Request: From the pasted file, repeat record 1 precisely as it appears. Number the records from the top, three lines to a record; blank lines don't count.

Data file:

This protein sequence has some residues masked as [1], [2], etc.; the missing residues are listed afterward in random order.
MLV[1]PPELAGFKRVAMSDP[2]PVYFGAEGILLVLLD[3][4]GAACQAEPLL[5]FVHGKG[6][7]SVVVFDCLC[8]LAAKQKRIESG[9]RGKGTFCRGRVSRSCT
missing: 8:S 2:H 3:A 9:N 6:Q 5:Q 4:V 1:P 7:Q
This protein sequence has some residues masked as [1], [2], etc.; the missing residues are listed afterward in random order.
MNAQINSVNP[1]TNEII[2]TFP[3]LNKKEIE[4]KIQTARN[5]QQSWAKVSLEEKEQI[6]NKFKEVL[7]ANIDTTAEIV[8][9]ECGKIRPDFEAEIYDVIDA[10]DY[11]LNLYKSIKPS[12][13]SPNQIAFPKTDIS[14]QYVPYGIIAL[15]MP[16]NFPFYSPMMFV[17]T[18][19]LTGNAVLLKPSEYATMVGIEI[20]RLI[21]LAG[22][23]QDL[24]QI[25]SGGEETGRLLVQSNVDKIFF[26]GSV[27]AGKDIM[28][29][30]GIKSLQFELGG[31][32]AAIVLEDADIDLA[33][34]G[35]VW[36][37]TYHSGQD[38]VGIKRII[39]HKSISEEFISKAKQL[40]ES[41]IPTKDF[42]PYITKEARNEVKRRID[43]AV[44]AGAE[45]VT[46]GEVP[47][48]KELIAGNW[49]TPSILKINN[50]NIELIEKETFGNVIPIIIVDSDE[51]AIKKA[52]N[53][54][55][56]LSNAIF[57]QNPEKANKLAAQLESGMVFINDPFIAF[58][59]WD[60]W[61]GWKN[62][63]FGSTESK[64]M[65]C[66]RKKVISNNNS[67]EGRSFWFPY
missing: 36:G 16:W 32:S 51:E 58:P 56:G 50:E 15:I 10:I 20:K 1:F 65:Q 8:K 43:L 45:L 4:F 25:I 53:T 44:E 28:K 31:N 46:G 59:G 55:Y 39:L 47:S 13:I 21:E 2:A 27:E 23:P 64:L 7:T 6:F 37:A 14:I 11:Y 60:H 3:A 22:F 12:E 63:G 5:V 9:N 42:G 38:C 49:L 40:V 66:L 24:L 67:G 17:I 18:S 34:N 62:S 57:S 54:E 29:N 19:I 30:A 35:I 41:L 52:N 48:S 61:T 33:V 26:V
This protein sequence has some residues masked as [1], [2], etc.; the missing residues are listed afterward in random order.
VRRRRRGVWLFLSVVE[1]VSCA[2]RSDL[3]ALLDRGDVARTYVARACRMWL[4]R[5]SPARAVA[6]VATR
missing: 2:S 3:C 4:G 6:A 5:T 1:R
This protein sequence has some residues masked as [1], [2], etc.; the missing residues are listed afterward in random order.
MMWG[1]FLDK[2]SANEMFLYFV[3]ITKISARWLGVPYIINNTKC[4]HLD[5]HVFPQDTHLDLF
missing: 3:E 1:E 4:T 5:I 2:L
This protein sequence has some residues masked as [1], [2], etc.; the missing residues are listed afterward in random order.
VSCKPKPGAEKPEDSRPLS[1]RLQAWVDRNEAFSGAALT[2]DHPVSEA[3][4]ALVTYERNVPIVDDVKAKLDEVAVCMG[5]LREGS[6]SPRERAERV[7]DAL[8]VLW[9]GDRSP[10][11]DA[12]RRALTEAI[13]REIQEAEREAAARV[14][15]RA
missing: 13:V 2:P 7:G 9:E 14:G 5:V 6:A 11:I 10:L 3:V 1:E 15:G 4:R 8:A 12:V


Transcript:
This protein sequence has some residues masked as [1], [2], etc.; the missing residues are listed afterward in random order.
MLV[1]PPELAGFKRVAMSDP[2]PVYFGAEGILLVLLD[3][4]GAACQAEPLL[5]FVHGKG[6][7]SVVVFDCLC[8]LAAKQKRIESG[9]RGKGTFCRGRVSRSCT
missing: 8:S 2:H 3:A 9:N 6:Q 5:Q 4:V 1:P 7:Q